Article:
I did a post back in January of 2018 about how I wanted to start learning Welsh. While there were moments throughout the year where I struggled to squeeze in a few lessons during the week, I am still studying with Duolingo at least 3 -4 times a week. I can’t say that I am really fluent, but I have learned a few words and phrases, as well as, expanded my knowledge of Welsh history and culture.

Since the start of the winter break more than a week ago, I found myself searching opera on my Freegal app. I was amazed at how many famous works are available. I began listening to La Boheme, Tosca, Madame Butterfly – to name a few. I didn’t force myself to listen from Act 1 all the way to the end, but instead I just scrolled through the opera listening for a minute or two to see if the song appealed to me. Some did and some didn’t. I even came across one recording titled – 100 Essential Opera Arias, Songs, and Overtures. This is one I have been listening to quite a bit and getting some of the greatest hits of opera. It is also increasing my interest in listening to the entire opera instead of just one or two arias.

This evening I decided to make listening to opera and learning more about it my resolution for 2019. I am going to try and listen to an opera a month for the entire year. I might even look into getting tickets for an Opera Carolina performance. 

I will end this post with my current favorite from Puccini’s La Boheme – Che gelida manina. I’ve included the original text, the translation, and a video. Enjoy and Happy New Year!

Italian Text of Che Gelida Manina

Che gelida manina,
se la lasci riscaldar.
Cercar che giova?

Al buio non si trova.

Ma per fortuna
é una notte di luna,
e qui la luna
labbiamo vicina.
Aspetti, signorina,
le dirò con due parole
chi son, e che faccio,
come vivo. Vuole?
Chi son? Sono un poeta.
Che cosa faccio? Scrivo.
E come vivo? Vivo.
In povertà mia lieta
scialo da gran signore
rime ed inni damore.
Per sogni e per chimere
e per castelli in aria,
lanima ho milionaria.
Talor dal mio forziere
ruban tutti i gioelli
due ladri, gli occhi belli.
Ventrar con voi pur ora,
ed i miei sogni usati
e i bei sogni miei,
tosto si dileguar!
Ma il furto non maccora,
poiché, poiché vha preso stanza
la speranza!
Or che mi conoscete,
parlate voi, deh! Parlate. Chi siete?
Vi piaccia dir!

English Translation

What a frozen little hand,

let me warm it for you.
What’s the use of looking?
We won’t find it in the dark.
But luckily
it’s a moonlit night,
and the moon
is near us here.
Wait, mademoiselle,
I will tell you in two words,
who I am, what I do,
and how I live. May I?
Who am I? I am a poet.
What do I do? I write.
And how do I live? I live.
In my carefree poverty
I squander rhymes
and love songs like a lord.
When it comes to dreams and visions
and castles in the air,
I’ve the soul of a millionaire.
From time to time two thieves
steal all the jewels
out of my safe, two pretty eyes.
They came in with you just now,
and my customary dreams
my lovely dreams,
melted at once into thin air!
Bu the theft doesn’t anger me,
for their place has been
taken by hope!
Now that you know all about me,
you tell me who you are.
Please do!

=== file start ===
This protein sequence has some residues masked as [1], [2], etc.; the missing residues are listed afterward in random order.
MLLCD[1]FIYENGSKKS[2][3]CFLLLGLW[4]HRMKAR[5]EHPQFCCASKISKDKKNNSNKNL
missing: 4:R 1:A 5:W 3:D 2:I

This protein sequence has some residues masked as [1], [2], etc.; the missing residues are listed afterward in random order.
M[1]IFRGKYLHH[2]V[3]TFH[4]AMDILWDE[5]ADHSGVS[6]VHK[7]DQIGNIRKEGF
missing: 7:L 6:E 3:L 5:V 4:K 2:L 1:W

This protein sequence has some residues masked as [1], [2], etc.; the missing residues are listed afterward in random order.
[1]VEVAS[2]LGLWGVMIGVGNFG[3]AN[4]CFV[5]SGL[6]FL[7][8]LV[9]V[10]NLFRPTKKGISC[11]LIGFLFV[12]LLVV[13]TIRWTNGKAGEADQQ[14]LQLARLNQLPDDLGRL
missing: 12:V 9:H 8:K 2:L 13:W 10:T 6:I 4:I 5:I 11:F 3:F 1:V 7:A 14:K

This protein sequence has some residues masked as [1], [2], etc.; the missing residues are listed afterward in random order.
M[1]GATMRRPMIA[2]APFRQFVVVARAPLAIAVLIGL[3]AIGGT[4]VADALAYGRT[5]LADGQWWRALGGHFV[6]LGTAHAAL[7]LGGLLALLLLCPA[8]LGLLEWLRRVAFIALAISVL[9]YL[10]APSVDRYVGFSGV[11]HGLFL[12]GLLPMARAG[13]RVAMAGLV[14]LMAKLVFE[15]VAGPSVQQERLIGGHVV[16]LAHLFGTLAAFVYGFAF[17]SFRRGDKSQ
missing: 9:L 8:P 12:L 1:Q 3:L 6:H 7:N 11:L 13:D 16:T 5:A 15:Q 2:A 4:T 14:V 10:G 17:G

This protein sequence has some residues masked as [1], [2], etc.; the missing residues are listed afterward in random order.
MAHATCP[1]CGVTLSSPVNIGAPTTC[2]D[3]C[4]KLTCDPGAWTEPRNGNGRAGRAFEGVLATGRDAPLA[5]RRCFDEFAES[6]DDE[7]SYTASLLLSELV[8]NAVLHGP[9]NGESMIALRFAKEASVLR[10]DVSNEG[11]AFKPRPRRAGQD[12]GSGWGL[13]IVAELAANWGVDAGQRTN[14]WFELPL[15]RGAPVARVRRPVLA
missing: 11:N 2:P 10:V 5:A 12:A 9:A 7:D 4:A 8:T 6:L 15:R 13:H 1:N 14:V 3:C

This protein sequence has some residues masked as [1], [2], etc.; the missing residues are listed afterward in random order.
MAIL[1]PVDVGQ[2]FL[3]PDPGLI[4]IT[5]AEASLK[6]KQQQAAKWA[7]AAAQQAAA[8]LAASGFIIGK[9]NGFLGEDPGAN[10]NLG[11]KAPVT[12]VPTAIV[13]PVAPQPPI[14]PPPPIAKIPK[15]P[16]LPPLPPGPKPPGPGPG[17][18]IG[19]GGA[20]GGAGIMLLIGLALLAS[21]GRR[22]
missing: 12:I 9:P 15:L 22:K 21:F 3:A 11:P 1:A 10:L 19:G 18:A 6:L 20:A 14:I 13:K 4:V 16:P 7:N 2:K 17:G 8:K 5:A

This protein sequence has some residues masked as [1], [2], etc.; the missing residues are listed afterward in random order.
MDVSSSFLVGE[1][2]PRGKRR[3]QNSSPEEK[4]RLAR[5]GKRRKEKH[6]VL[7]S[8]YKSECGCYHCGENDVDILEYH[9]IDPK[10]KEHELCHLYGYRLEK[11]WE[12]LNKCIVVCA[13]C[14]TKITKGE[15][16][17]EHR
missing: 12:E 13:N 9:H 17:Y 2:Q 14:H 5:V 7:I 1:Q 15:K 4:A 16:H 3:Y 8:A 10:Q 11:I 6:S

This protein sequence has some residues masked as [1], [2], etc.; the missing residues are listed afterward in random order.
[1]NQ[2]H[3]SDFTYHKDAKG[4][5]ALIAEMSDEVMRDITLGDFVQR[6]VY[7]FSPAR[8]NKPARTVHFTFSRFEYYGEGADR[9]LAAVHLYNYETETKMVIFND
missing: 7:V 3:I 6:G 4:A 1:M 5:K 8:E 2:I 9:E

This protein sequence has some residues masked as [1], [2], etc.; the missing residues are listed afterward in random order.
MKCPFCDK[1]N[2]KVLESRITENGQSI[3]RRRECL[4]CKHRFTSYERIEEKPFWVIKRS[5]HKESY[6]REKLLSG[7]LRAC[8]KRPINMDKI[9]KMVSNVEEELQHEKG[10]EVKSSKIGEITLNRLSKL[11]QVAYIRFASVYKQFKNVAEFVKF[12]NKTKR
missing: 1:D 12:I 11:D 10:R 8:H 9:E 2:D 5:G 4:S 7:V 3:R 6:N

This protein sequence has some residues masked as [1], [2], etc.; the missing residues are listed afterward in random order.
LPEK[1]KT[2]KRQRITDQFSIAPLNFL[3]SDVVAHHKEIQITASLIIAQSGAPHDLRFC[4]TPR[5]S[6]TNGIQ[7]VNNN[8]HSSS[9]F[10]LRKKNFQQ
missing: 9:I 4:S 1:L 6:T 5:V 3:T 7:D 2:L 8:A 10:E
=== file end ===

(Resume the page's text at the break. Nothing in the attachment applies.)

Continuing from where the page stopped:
Translation by Peter J. Nasou

Green, Aaron, and Aaron M. Green. “English Translation of ‘Che Gelida Manina’ From La Boheme.” Thoughtco., Dotdash, http://www.thoughtco.com/che-gelida-manina-lyrics-724324.

List of Completed Operas by Month

  • January 2019 – La Boheme – Puccini
  • February 2019 – Madame Butterfly – Puccini
  • March 2019 – Don Giovanni – Mozart
  • April 2019 – Aida – Verdi
  • May 2019 – The Marriage of Figaro – Mozart

Establishing a Baseline for Technology Resources

group hand fist bump
Photo by rawpixel.com on Pexels.com

Recording a Planning Session

As the technology facilitator for a middle school and also a member of the school leadership team, I get to work closely with administration and help implement any plans they have regarding technology or tech resources. One plan the administrative team had was to make videos of one planning session on each grade level. This video would serve as an exemplar for the other staff to watch and use as a model for their sessions. I was responsible for recording the entire session, then editing it and looking for the most important parts to cut and make into a shorter video –  about 5 or 6 minutes. This was quite a challenge, but I made an interesting observation about technology resources while reviewing one session.

A Baseline for Technology Resources

As I was editing one grade level’s video, I observed how consistent they were with their use of resources. They had a great rapport with each other and seemed to all be on the same page in terms of content, standards, schedule, and what tech resources they were using. They seemed to have come to an agreement in terms of what they would use as teachers and with the students. They were consistent with posting all the materials for students on Google Classroom and they had their shared resources on Google Drive that were quick and easy to find. They also used other resources like the Commons section in Canvas and Discovery Education to find lessons, videos, and assessments. They all used the exact same resources when it came to specific parts of their planning and established this as a baseline. It was something that I had not seen in the other planning sessions and something I had never experienced as a teacher. So often, everybody finds their own  apps or sites they like to use and when they get together to plan everybody is pulling from different resources.

I think this is something to consider when trying to establish norms in a planning session. There is so much out there that it can be very overwhelming.  It can also take up valuable planning time trying to sort through and decide who is doing what each time you meet. The idea of having a specific shared folder(s), a specific LMS for the students, and specific place(s) to pull resources from will make planning much more efficient and productive.